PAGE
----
At the NYU conference, CEOs push for infrastructure investment

From left to right: Thomas Baltimore, chairman and CEO, Park Hotels & Resorts; Sebastien Bazin, chairman and CEO of AccorHotels; Betty Liu, anchor, Bloomberg Television and founder and CEO of Radiate; Mark Hoplamazian, president and CEO of Hyatt Hotels Corp.; and Dara Khosrowshahi, president and CEO of Expedia. (At the 29th annual NYU International Hospitality Industry Investment Conference, a panel of CEOs debated infrastructure investment, adapting to fickle travelers and the promises of president Trump.)

How easy is it to be successful in the hotel business today? That was the opening question for a panel of CEOs at the 2017 NYU Hospitality Conference held at the Marriott Marquis in New York, and it was answered with varying degrees of confidence.

Sebastien Bazin, chairman and CEO of AccorHotels, said that the hotel business is tough because guests are growing ever more demanding, and thanks to social media these guests are louder than ever when disappointed. “We as an industry are resilient and still growing, but it is not a business for amateurs,” he said.

Mark Hoplamazian, president and CEO of Hyatt Hotels Corp., expressed concern that the promises espoused by president Donald Trump on the campaign trail to improve the country’s travel infrastructure will end up sidelined as focus is shifted to tax reform (or worse, piggybacked atop tax legislation). According to Hoplamazian, infrastructure updates are sorely needed by the public and would be a boon for the travel industry, and urged those in attendance to become more active in promoting the infrastructure agenda.

“The CEOs at this table may feel that this is not the right order [for things],” Hoplamazian said. “We believed, based on what we heard from the administration, that they can make infrastructure reform a reality apart from tax reform. We as an industry need to work together to move that needle.”

Expedia’s president and CEO Dara Khosrowshahi chimed in with a note of positivity, finding that society’s trend toward experiential travel is a big plus for the industry, as evidenced by data mined from social media site and ego showcase Instagram. “The number of pictures taken of ‘stuff’ is going down on Instagram, while pics of places and events are on the rise,” he said. “We are going from a society of stuff to a society of experiences, and this experiential economy has incredible potential and is good for the world.”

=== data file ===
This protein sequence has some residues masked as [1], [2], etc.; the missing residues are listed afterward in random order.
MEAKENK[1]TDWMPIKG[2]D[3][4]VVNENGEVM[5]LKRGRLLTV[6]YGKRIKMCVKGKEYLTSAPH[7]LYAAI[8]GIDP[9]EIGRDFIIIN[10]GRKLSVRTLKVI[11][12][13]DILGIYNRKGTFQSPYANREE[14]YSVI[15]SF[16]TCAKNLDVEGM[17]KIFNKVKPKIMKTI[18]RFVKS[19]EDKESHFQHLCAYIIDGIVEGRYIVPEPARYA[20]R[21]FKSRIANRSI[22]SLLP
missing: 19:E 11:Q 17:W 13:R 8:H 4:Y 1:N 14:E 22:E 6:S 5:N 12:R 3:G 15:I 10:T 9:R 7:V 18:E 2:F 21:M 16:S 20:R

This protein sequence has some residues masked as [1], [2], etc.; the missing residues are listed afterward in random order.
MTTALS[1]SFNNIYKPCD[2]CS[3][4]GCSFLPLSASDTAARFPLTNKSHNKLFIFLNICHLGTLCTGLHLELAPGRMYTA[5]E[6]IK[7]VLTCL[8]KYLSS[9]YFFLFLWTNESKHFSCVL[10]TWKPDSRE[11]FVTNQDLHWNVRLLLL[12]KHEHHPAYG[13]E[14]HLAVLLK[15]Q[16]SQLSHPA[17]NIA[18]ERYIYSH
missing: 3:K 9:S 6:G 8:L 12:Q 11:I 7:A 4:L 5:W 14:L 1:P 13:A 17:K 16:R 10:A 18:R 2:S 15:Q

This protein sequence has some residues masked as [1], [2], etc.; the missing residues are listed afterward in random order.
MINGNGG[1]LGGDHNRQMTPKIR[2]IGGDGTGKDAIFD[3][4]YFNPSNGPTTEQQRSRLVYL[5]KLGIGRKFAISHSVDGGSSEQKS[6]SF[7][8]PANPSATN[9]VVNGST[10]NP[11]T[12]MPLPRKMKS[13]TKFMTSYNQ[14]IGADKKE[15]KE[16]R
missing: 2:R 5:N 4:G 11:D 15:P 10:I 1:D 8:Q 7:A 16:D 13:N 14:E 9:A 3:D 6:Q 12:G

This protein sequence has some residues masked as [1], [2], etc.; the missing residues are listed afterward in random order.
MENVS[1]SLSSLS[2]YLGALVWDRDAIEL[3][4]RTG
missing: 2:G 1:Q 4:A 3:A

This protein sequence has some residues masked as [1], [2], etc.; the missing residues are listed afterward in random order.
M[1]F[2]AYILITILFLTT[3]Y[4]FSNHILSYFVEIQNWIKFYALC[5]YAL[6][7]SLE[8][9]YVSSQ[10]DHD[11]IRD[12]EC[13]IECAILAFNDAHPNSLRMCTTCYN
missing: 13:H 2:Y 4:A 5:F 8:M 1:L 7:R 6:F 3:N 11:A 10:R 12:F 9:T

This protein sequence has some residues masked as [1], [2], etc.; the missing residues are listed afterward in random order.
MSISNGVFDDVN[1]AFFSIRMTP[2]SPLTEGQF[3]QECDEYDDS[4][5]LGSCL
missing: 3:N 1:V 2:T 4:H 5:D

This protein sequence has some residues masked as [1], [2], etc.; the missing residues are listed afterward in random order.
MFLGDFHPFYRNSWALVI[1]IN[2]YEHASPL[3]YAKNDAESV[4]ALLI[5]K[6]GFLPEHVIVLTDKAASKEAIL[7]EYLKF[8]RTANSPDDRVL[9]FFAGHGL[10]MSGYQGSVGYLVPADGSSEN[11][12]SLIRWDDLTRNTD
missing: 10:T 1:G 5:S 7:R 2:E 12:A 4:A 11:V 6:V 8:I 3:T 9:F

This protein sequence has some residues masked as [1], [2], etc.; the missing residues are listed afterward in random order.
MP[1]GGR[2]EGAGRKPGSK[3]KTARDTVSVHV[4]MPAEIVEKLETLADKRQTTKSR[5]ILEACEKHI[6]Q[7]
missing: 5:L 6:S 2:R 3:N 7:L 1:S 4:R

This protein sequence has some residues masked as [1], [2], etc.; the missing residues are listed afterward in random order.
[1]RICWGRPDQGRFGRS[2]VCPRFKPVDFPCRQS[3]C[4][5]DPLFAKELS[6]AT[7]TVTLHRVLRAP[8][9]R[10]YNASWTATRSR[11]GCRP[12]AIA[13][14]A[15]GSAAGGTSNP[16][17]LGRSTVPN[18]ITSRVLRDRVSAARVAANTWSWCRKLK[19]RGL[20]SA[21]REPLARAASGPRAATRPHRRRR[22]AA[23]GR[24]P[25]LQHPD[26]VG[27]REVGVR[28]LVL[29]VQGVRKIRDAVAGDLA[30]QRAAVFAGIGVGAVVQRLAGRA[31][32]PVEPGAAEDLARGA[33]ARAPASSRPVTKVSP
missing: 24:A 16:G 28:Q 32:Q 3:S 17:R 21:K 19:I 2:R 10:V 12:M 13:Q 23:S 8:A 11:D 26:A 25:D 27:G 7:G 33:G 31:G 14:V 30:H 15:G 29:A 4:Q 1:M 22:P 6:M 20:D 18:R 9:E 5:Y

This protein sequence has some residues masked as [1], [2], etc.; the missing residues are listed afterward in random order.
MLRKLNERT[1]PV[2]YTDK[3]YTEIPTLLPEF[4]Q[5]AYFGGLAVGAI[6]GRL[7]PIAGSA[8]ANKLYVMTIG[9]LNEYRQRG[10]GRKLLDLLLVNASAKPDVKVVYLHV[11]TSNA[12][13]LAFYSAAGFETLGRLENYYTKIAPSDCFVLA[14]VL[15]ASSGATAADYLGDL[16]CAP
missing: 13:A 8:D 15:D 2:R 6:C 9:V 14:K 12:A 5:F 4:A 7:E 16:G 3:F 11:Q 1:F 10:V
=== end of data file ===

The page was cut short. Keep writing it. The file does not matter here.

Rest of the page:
The U.S. is in dire need of infrastructure improvements as evidence by it's poor ranking on the top 100 best airports in the world, barely cracking 25th place with Cincinnati/Northern Kentucky International Airport.

The Cycle Debate

Clearly for some, times are good, but it wouldn’t be a hotel conference if the subject of the business cycle didn’t come up. Thomas Baltimore, chairman and CEO, Park Hotels & Resorts, said that traditional hotel business cycle trends find 11 months to be a consistent number from “trough to trough,” but there have certainly been aberrations in the past and Baltimore thinks we are in the midst of one now.

For example, the last cycle ran for 56 months, but the current cycle is at 86 months and counting. What’s more, Baltimore said that if the Trump administration succeeds in passing modest tax reform (he called wholesale tax reform “probably out of the question”) the cycle could be extended even further.

On this note, Bazin agreed, even hypothesizing that the cycle has longer legs than many have the guts to admit.

“To compare this cycle to those in the 1980s is rubbish,” Bazin said. “[Expedia] and the concept of metasearches didn’t exist then, and travel is so much cheaper than it was even 20 years ago. Now we have access to travelers from countries that weren’t traveling at all then, such as China, Russia and Nigeria. I think the cycle will go on much longer than people believe.”